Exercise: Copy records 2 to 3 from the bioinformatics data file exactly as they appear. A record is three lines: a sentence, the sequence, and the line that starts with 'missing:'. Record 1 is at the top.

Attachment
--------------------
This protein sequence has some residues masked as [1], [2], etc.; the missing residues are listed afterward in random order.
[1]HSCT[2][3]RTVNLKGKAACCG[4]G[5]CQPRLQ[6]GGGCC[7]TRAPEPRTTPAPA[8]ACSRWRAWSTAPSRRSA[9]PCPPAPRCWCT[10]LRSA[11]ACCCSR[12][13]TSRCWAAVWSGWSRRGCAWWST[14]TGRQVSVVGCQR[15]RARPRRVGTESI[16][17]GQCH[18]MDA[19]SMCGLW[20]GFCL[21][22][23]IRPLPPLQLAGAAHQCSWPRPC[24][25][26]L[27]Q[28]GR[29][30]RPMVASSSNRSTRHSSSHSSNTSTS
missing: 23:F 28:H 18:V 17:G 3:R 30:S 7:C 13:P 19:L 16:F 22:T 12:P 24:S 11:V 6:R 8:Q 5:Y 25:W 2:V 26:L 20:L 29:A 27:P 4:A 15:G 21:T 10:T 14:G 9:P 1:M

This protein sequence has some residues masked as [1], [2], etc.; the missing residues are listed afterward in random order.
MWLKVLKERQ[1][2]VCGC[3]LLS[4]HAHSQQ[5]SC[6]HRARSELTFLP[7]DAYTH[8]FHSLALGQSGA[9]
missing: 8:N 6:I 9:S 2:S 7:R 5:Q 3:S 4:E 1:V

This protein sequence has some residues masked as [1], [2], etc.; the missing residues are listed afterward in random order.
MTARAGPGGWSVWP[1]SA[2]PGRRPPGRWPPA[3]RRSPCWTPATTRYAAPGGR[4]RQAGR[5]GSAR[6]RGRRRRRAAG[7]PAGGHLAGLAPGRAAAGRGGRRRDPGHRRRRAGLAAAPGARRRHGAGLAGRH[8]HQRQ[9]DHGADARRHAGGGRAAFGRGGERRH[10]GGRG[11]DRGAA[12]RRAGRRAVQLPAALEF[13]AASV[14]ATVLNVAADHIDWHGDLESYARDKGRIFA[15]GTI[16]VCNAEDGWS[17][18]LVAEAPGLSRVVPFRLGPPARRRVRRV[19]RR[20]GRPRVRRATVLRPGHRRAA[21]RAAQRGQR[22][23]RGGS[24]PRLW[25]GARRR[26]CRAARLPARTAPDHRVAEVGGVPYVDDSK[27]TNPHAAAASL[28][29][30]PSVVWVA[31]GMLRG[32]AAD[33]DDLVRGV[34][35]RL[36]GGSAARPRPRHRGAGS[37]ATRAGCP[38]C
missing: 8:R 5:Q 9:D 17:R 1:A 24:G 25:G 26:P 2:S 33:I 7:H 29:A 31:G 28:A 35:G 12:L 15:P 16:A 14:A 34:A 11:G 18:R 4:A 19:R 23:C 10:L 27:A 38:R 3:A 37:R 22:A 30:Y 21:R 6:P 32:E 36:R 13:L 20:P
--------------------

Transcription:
This protein sequence has some residues masked as [1], [2], etc.; the missing residues are listed afterward in random order.
MWLKVLKERQ[1][2]VCGC[3]LLS[4]HAHSQQ[5]SC[6]HRARSELTFLP[7]DAYTH[8]FHSLALGQSGA[9]
missing: 8:N 6:I 9:S 2:S 7:R 5:Q 3:S 4:E 1:V

This protein sequence has some residues masked as [1], [2], etc.; the missing residues are listed afterward in random order.
MTARAGPGGWSVWP[1]SA[2]PGRRPPGRWPPA[3]RRSPCWTPATTRYAAPGGR[4]RQAGR[5]GSAR[6]RGRRRRRAAG[7]PAGGHLAGLAPGRAAAGRGGRRRDPGHRRRRAGLAAAPGARRRHGAGLAGRH[8]HQRQ[9]DHGADARRHAGGGRAAFGRGGERRH[10]GGRG[11]DRGAA[12]RRAGRRAVQLPAALEF[13]AASV[14]ATVLNVAADHIDWHGDLESYARDKGRIFA[15]GTI[16]VCNAEDGWS[17][18]LVAEAPGLSRVVPFRLGPPARRRVRRV[19]RR[20]GRPRVRRATVLRPGHRRAA[21]RAAQRGQR[22][23]RGGS[24]PRLW[25]GARRR[26]CRAARLPARTAPDHRVAEVGGVPYVDDSK[27]TNPHAAAASL[28][29][30]PSVVWVA[31]GMLRG[32]AAD[33]DDLVRGV[34][35]RL[36]GGSAARPRPRHRGAGS[37]ATRAGCP[38]C
missing: 8:R 5:Q 9:D 17:R 1:A 24:G 25:G 26:P 2:S 33:I 7:H 29:A 31:G 28:A 35:G 12:L 15:P 16:A 14:A 34:A 11:G 18:R 4:A 19:R 23:C 10:L 27:A 38:R 3:A 37:R 22:A 30:Y 21:R 6:P 32:E 36:R 13:L 20:P